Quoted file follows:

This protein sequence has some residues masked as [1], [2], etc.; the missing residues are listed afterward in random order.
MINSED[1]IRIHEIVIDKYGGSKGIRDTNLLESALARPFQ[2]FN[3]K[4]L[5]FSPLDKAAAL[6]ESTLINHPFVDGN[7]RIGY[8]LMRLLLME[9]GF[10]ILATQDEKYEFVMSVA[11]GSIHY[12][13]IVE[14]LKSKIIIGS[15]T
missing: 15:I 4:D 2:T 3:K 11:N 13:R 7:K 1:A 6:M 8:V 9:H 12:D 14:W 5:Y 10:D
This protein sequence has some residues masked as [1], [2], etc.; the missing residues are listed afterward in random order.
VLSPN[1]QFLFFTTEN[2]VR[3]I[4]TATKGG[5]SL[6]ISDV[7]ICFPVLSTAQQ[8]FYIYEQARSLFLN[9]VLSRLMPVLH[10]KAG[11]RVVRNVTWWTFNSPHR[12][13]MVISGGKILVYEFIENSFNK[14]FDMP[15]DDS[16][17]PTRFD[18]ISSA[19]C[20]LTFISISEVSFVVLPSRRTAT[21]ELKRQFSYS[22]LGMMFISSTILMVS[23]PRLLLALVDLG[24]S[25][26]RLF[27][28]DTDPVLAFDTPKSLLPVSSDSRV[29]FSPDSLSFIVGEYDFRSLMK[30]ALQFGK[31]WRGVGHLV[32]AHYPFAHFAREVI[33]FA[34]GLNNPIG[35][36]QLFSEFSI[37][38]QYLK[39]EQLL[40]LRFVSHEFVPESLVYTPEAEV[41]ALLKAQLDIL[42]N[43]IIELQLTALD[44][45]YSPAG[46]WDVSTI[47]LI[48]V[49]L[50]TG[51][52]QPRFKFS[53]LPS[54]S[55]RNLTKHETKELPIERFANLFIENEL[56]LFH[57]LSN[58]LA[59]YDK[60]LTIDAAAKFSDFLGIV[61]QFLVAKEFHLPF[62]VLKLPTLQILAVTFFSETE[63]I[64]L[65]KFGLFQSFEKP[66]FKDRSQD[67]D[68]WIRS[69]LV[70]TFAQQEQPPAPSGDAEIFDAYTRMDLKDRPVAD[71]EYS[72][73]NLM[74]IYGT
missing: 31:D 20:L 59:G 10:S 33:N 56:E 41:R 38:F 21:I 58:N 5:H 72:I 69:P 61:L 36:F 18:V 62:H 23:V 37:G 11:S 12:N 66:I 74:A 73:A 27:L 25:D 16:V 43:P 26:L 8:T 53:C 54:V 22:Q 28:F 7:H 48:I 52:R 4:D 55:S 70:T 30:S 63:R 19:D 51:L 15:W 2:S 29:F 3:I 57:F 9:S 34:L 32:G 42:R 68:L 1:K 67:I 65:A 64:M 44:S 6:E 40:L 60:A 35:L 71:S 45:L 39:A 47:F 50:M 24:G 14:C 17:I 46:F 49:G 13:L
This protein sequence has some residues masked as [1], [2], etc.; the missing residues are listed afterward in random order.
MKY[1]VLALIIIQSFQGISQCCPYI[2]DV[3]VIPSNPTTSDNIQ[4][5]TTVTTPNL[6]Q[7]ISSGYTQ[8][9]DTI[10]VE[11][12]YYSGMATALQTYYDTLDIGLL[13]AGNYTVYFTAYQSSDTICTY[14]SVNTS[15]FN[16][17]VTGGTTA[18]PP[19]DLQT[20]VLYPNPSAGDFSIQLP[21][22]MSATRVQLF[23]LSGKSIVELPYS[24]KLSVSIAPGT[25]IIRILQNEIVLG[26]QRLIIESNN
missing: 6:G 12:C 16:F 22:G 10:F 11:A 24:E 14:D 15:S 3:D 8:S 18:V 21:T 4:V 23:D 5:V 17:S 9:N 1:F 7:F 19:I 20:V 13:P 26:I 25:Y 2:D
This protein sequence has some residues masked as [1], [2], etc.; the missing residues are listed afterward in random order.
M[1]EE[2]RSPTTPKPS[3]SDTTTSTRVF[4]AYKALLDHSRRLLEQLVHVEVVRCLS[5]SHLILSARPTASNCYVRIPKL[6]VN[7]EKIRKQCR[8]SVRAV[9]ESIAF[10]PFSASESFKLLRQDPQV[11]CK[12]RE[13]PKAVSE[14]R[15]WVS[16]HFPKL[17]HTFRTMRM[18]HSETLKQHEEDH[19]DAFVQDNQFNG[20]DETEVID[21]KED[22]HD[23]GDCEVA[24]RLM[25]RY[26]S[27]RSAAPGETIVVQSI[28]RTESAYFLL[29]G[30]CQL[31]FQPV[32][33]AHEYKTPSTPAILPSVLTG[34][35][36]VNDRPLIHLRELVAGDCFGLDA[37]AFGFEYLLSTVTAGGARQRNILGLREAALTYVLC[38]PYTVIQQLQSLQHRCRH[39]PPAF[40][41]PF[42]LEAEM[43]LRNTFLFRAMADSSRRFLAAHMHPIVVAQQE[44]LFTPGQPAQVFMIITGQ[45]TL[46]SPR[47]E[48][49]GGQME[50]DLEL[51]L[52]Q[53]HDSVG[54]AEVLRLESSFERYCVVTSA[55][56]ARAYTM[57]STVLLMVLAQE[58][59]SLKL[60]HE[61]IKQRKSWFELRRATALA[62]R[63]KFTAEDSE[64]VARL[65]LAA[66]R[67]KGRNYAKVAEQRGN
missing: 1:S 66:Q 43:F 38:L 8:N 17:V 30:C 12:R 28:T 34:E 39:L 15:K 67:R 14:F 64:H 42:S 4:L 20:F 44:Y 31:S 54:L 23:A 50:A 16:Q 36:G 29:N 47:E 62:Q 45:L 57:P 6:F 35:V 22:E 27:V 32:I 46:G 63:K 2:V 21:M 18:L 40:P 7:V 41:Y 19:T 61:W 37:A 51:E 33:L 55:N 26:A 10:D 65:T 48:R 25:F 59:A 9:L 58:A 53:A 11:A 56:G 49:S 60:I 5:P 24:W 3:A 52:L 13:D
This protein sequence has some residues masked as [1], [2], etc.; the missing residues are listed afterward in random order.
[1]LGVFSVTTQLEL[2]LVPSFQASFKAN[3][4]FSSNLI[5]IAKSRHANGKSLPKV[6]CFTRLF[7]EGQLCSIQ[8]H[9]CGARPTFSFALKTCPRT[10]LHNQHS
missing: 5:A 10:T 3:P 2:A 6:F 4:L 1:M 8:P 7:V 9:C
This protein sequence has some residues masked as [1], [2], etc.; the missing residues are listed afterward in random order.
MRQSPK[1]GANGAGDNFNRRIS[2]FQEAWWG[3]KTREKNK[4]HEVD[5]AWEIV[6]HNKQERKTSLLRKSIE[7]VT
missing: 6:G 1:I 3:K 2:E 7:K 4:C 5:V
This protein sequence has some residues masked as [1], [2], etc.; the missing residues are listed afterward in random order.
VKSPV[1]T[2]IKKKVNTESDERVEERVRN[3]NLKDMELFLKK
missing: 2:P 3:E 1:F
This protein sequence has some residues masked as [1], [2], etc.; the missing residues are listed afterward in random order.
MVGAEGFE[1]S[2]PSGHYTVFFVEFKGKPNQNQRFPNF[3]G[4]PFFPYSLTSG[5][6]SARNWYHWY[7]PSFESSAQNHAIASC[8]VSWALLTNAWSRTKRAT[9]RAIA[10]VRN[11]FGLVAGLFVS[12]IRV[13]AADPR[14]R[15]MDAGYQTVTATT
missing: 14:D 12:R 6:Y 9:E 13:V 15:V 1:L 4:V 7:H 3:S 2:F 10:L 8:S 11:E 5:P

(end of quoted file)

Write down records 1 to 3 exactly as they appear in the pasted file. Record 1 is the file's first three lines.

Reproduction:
This protein sequence has some residues masked as [1], [2], etc.; the missing residues are listed afterward in random order.
MINSED[1]IRIHEIVIDKYGGSKGIRDTNLLESALARPFQ[2]FN[3]K[4]L[5]FSPLDKAAAL[6]ESTLINHPFVDGN[7]RIGY[8]LMRLLLME[9]GF[10]ILATQDEKYEFVMSVA[11]GSIHY[12][13]IVE[14]LKSKIIIGS[15]T
missing: 15:I 4:D 2:T 3:K 11:N 13:R 7:K 1:A 6:M 8:V 9:H 12:D 14:W 5:Y 10:D
This protein sequence has some residues masked as [1], [2], etc.; the missing residues are listed afterward in random order.
VLSPN[1]QFLFFTTEN[2]VR[3]I[4]TATKGG[5]SL[6]ISDV[7]ICFPVLSTAQQ[8]FYIYEQARSLFLN[9]VLSRLMPVLH[10]KAG[11]RVVRNVTWWTFNSPHR[12][13]MVISGGKILVYEFIENSFNK[14]FDMP[15]DDS[16][17]PTRFD[18]ISSA[19]C[20]LTFISISEVSFVVLPSRRTAT[21]ELKRQFSYS[22]LGMMFISSTILMVS[23]PRLLLALVDLG[24]S[25][26]RLF[27][28]DTDPVLAFDTPKSLLPVSSDSRV[29]FSPDSLSFIVGEYDFRSLMK[30]ALQFGK[31]WRGVGHLV[32]AHYPFAHFAREVI[33]FA[34]GLNNPIG[35][36]QLFSEFSI[37][38]QYLK[39]EQLL[40]LRFVSHEFVPESLVYTPEAEV[41]ALLKAQLDIL[42]N[43]IIELQLTALD[44][45]YSPAG[46]WDVSTI[47]LI[48]V[49]L[50]TG[51][52]QPRFKFS[53]LPS[54]S[55]RNLTKHETKELPIERFANLFIENEL[56]LFH[57]LSN[58]LA[59]YDK[60]LTIDAAAKFSDFLGIV[61]QFLVAKEFHLPF[62]VLKLPTLQILAVTFFSETE[63]I[64]L[65]KFGLFQSFEKP[66]FKDRSQD[67]D[68]WIRS[69]LV[70]TFAQQEQPPAPSGDAEIFDAYTRMDLKDRPVAD[71]EYS[72][73]NLM[74]IYGT
missing: 31:D 20:L 59:G 10:S 33:N 56:E 41:R 38:F 21:I 58:N 5:H 72:I 69:P 61:L 36:F 18:V 62:H 23:V 37:G 11:S 12:N 66:I 74:A 73:A 27:L 25:D 16:V 43:P 26:L 8:T 53:C 54:V 22:Q 28:F 7:H 48:I 52:R 4:D 55:S 70:T 30:S 63:R 19:D 51:L 15:W 2:S 29:F 3:I 57:F 9:S 34:L 32:G 42:R 68:L 1:K 67:I 65:A 64:M 44:S 6:E 40:L 60:A 35:L 71:S 45:L 39:A 47:F 50:M 24:G 14:C 17:I 46:F 49:G 13:L
This protein sequence has some residues masked as [1], [2], etc.; the missing residues are listed afterward in random order.
MKY[1]VLALIIIQSFQGISQCCPYI[2]DV[3]VIPSNPTTSDNIQ[4][5]TTVTTPNL[6]Q[7]ISSGYTQ[8][9]DTI[10]VE[11][12]YYSGMATALQTYYDTLDIGLL[13]AGNYTVYFTAYQSSDTICTY[14]SVNTS[15]FN[16][17]VTGGTTA[18]PP[19]DLQT[20]VLYPNPSAGDFSIQLP[21][22]MSATRVQLF[23]LSGKSIVELPYS[24]KLSVSIAPGT[25]IIRILQNEIVLG[26]QRLIIESNN
missing: 6:G 12:C 16:F 22:G 10:F 11:A 24:E 14:D 15:S 3:D 8:S 18:V 21:T 4:V 23:D 5:V 17:S 9:N 1:F 7:F 19:I 20:V 13:P 26:I 25:Y 2:D